Tag:Cincinnati Bengals
Posted on: October 12, 2010 6:06 pm
 

Pair of 4th rounders earn Rookies of the Week

The first step in earning Rookie of the Week honors is, of course, to see the field. Because of their perceived greater talent and their signficantly greater salary, high round picks almost always get the better opportunities to start.

Being fourth round picks, however, certainly hasn't slowed down the progress of Tampa Bay Buccaneers' wideout Mike Williams or Tennessee Titans' cornerback Alterraun Verner .

I've highlighted Williams on numerous occasions, including back in training camp (August 1) when he was already turning heads .

I've long been a fan of Verner, one of the feistier defenders in the draft. I listed him among five players heading up the board as the draft approached (April 7) and was surprised, frankly, that he lasted until the early fourth round.

Unless you're living under a rock somewhere you likely already know that Williams has developed an early rapport with Bucs' young quarterback Josh Freeman. The 3-1 Bucs have featured Williams throughout the season and he entered the matchup against a tough Bengals' secondary leading the team in receptions (12), receiving yardage (139) and receiving touchdowns (2) over the team's first three games. An obvious focus of the Bengals defense, Williams was slowed early in the contest, but stepped up big late, leaping over veteran Johnathan Joseph to catch the tying touchdown with only 56 seconds left. Williams finished with seven grabs for 99 yards and the score.

Like Williams, Verner's solid play contributed to an upset victory. Matched up against a variety of talented receivers and facing Pro Bowl quarterback Tony Romo didn't seem to faze Verner, as he registered eight tackles and stepped in front of a pass intended for tight end Martellus Bennett and tipped at the line of scrimmage by Dave Ball to make the first interception of his NFL career. Verner returned the ball to the one-yard line, where superstar Chris Johnson quickly gave the Titans a touchdown. Playing opposite an established talent like Cortland Finnegan, Verner's tenacious play has earned raves from coaches and scouts throughout the league.

It is interesting to note how closely Williams and Verner went in the fourth round. Williams was the third pick of the round and 101st pick, overall. Verner was selected only three picks later.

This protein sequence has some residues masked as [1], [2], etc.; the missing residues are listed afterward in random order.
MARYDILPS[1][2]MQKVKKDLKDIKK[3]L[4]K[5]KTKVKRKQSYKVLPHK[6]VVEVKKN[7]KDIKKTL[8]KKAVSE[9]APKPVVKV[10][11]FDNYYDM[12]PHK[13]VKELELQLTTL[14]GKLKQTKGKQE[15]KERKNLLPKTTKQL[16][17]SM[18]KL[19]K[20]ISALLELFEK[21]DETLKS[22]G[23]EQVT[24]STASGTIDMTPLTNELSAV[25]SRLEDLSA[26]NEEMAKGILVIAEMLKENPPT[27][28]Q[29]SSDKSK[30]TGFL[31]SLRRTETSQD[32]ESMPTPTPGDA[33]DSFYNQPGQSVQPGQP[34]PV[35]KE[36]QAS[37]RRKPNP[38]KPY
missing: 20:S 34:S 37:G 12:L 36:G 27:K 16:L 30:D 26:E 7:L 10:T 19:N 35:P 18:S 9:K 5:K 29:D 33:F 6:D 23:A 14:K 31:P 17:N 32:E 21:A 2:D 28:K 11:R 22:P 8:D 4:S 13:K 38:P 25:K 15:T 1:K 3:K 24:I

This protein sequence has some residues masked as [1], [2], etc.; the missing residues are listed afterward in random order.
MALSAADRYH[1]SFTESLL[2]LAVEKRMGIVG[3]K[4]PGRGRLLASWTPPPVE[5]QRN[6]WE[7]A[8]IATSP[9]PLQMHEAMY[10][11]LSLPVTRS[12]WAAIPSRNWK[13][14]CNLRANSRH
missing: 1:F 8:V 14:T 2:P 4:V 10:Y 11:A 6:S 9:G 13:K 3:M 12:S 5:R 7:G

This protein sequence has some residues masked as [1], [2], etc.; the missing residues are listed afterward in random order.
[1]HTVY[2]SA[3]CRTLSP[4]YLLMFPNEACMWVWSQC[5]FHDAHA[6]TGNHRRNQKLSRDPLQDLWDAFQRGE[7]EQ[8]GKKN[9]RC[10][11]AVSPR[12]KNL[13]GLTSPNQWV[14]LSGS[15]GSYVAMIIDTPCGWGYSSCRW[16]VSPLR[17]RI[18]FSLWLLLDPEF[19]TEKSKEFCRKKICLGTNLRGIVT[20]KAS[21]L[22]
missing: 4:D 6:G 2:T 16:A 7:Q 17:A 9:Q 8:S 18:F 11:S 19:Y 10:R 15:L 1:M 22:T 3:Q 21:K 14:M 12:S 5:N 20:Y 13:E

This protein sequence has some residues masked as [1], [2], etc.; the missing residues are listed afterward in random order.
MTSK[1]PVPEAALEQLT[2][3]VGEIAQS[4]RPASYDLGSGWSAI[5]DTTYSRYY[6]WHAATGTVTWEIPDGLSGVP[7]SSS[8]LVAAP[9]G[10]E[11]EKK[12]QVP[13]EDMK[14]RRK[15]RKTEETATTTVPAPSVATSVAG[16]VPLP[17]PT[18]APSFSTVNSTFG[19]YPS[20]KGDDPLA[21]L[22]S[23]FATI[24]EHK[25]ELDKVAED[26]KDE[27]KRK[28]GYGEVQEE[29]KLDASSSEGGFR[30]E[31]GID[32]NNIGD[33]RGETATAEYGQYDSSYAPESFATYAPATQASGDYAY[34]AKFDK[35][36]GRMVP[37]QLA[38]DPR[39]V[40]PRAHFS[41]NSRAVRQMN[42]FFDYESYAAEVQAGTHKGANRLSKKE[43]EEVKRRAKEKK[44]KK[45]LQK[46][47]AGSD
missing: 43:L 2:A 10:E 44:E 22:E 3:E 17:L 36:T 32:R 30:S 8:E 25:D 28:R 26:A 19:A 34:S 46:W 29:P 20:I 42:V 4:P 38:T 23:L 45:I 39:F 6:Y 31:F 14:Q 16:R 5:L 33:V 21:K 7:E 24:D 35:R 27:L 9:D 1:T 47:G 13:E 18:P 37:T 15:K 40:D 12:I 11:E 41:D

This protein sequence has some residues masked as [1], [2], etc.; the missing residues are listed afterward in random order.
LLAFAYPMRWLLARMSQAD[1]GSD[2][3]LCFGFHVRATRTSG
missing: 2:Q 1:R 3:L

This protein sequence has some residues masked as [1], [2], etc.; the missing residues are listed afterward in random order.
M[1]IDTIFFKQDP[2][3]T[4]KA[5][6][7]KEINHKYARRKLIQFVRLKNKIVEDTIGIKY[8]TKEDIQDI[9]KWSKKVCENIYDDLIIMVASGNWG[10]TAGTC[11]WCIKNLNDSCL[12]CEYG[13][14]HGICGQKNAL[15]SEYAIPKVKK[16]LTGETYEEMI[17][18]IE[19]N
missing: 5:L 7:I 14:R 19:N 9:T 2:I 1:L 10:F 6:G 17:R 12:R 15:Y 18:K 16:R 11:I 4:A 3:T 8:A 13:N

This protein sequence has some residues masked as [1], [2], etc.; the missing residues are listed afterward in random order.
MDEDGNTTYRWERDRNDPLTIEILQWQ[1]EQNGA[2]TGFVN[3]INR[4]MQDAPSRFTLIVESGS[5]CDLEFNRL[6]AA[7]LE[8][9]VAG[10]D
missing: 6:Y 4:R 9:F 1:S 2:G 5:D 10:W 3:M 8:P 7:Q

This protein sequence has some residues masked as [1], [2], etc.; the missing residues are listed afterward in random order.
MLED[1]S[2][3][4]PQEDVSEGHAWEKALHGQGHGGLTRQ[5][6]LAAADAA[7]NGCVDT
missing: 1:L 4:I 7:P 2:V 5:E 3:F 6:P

** One final note... I considered listing Arizona quarterback Max Hall as my Offensive Rookie of the Week. He certainly made some gutsy plays in the win over the defending Super Bowl champs, but had the Cardinals defense not saved the day by scoring nearly as many points (14) as they allowed to the Saints (20), the interception and two fumbles lost by Hall would be getting more attention than they currently are. Hall was good enough to win -- and that, in itself, is verrry impressive, but all of the comparison between he and Kurt Warner is hyperbole, in my opinion. 
Posted on: October 11, 2010 8:00 pm
 

LSU DT Drake Nevis earns Prospect of the Week

LSU defensive tackle Drake Nevis was a one-man wrecking crew Saturday night against the Florida Gators.

Though his teammate, senior wide receiver Terrance Toliver has earned much of the attention for his standout performance (six catches for 111 yards and two TDs, including the game-winner with six seconds left), Nevis was arguably the bigger thorn in the side for the Gators. Certainly considering the fact that the Gators feature one of the SEC's best and most experienced offensive lines, Nevis' ability to dominate the action early and force Florida to alter their game plan deserves special acknowledgement.

Nevis, moved all over the defensive line, finished with seven tackles (all solos), including 4.5 tackles for loss, a sack and a forced fumble. As I explain in the profile below, he very nearly was credited with a safety in the opening moments of the game, as well.

Player of the Week, along with The Diamond in the Rough (small school prospect), used to be features of Draft Slant . This PDF file can be purchased as an individual issue or one can purchase the entire year (16 issues).

We thought that the Player of the Week and Diamond in the Rough deserved more acknowledgement, however, and thus, every Monday, I'll post my picks for each award.

Player of the Week - October 9, 2010
DT Drake Nevis 6-1 / 285 / 5.04 --
opponent: Florida